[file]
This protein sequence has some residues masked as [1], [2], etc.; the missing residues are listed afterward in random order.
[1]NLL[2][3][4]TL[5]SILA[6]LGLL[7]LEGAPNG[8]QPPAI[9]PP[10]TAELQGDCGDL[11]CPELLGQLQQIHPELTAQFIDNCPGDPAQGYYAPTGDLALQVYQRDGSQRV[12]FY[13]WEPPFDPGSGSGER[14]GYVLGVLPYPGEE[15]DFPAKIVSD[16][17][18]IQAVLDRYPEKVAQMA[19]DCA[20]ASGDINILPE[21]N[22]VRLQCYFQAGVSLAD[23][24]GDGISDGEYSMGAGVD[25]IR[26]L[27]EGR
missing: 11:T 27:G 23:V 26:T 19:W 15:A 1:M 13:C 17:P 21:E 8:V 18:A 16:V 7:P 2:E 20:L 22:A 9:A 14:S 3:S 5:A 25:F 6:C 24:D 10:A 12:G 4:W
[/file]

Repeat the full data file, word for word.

This protein sequence has some residues masked as [1], [2], etc.; the missing residues are listed afterward in random order.
[1]NLL[2][3][4]TL[5]SILA[6]LGLL[7]LEGAPNG[8]QPPAI[9]PP[10]TAELQGDCGDL[11]CPELLGQLQQIHPELTAQFIDNCPGDPAQGYYAPTGDLALQVYQRDGSQRV[12]FY[13]WEPPFDPGSGSGER[14]GYVLGVLPYPGEE[15]DFPAKIVSD[16][17][18]IQAVLDRYPEKVAQMA[19]DCA[20]ASGDINILPE[21]N[22]VRLQCYFQAGVSLAD[23][24]GDGISDGEYSMGAGVD[25]IR[26]L[27]EGR
missing: 11:T 27:G 23:V 26:T 19:W 15:A 1:M 13:C 17:P 21:E 8:V 18:A 16:V 7:P 2:E 20:L 22:A 9:A 14:S 3:S 5:A 25:F 6:C 24:D 10:A 12:G 4:W